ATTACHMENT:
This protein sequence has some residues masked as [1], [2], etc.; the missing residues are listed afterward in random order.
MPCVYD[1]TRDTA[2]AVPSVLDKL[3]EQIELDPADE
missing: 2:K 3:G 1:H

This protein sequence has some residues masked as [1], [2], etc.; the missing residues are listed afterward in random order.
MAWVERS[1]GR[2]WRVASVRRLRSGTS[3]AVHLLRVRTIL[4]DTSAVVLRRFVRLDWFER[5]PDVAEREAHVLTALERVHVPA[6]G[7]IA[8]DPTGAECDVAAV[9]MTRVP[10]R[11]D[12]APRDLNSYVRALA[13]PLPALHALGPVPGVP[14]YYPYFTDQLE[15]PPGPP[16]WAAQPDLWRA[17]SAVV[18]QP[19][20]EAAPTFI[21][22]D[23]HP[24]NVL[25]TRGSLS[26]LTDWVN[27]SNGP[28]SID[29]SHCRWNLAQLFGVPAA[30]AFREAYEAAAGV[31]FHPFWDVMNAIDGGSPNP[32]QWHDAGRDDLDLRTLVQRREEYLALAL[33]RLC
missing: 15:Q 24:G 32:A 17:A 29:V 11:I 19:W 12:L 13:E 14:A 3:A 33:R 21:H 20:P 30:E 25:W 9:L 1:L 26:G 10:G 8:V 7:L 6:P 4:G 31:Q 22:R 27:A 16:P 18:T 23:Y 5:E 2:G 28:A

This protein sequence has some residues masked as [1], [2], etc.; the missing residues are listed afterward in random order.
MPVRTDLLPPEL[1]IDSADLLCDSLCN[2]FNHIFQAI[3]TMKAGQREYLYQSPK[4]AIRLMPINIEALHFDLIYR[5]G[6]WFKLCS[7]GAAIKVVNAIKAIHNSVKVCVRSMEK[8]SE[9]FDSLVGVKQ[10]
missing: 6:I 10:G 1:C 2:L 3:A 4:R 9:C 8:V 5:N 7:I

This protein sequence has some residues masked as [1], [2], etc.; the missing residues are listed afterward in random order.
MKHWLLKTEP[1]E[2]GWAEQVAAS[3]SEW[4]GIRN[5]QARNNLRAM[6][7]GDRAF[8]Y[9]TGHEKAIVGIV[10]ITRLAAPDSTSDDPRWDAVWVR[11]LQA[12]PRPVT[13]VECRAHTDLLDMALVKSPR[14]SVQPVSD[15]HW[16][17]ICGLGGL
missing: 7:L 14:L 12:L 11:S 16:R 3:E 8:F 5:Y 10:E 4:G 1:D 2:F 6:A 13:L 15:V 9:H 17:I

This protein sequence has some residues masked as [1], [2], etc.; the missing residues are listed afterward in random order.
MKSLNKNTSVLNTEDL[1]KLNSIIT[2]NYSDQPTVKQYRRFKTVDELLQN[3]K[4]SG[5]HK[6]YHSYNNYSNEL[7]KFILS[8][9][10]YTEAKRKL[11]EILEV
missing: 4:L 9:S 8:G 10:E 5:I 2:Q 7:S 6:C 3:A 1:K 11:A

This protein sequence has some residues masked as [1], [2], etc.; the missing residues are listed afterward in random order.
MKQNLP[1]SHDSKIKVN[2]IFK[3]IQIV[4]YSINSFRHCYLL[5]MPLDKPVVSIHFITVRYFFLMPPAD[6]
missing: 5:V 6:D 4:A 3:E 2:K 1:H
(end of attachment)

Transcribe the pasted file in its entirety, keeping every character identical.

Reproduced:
This protein sequence has some residues masked as [1], [2], etc.; the missing residues are listed afterward in random order.
MPCVYD[1]TRDTA[2]AVPSVLDKL[3]EQIELDPADE
missing: 2:K 3:G 1:H

This protein sequence has some residues masked as [1], [2], etc.; the missing residues are listed afterward in random order.
MAWVERS[1]GR[2]WRVASVRRLRSGTS[3]AVHLLRVRTIL[4]DTSAVVLRRFVRLDWFER[5]PDVAEREAHVLTALERVHVPA[6]G[7]IA[8]DPTGAECDVAAV[9]MTRVP[10]R[11]D[12]APRDLNSYVRALA[13]PLPALHALGPVPGVP[14]YYPYFTDQLE[15]PPGPP[16]WAAQPDLWRA[17]SAVV[18]QP[19][20]EAAPTFI[21][22]D[23]HP[24]NVL[25]TRGSLS[26]LTDWVN[27]SNGP[28]SID[29]SHCRWNLAQLFGVPAA[30]AFREAYEAAAGV[31]FHPFWDVMNAIDGGSPNP[32]QWHDAGRDDLDLRTLVQRREEYLALAL[33]RLC
missing: 15:Q 24:G 32:A 17:A 29:V 11:I 19:W 12:L 13:E 14:A 3:A 33:R 21:H 20:P 30:E 25:W 9:L 1:L 26:G 10:G 8:V 7:L 6:P 4:G 31:Q 22:R 27:A 16:P 18:T 23:Y 5:E 2:G 28:A

This protein sequence has some residues masked as [1], [2], etc.; the missing residues are listed afterward in random order.
MPVRTDLLPPEL[1]IDSADLLCDSLCN[2]FNHIFQAI[3]TMKAGQREYLYQSPK[4]AIRLMPINIEALHFDLIYR[5]G[6]WFKLCS[7]GAAIKVVNAIKAIHNSVKVCVRSMEK[8]SE[9]FDSLVGVKQ[10]
missing: 6:I 10:G 1:C 2:L 3:A 4:R 9:C 8:V 5:N 7:I

This protein sequence has some residues masked as [1], [2], etc.; the missing residues are listed afterward in random order.
MKHWLLKTEP[1]E[2]GWAEQVAAS[3]SEW[4]GIRN[5]QARNNLRAM[6][7]GDRAF[8]Y[9]TGHEKAIVGIV[10]ITRLAAPDSTSDDPRWDAVWVR[11]LQA[12]PRPVT[13]VECRAHTDLLDMALVKSPR[14]SVQPVSD[15]HW[16][17]ICGLGGL
missing: 7:L 14:L 12:L 11:S 16:R 3:E 8:F 5:Y 10:E 4:G 1:D 2:F 6:A 13:L 15:V 9:H 17:I

This protein sequence has some residues masked as [1], [2], etc.; the missing residues are listed afterward in random order.
MKSLNKNTSVLNTEDL[1]KLNSIIT[2]NYSDQPTVKQYRRFKTVDELLQN[3]K[4]SG[5]HK[6]YHSYNNYSNEL[7]KFILS[8][9][10]YTEAKRKL[11]EILEV
missing: 4:L 9:S 8:G 10:E 5:I 2:Q 7:S 6:C 3:A 1:K 11:A

This protein sequence has some residues masked as [1], [2], etc.; the missing residues are listed afterward in random order.
MKQNLP[1]SHDSKIKVN[2]IFK[3]IQIV[4]YSINSFRHCYLL[5]MPLDKPVVSIHFITVRYFFLMPPAD[6]
missing: 5:V 6:D 4:A 3:E 2:K 1:H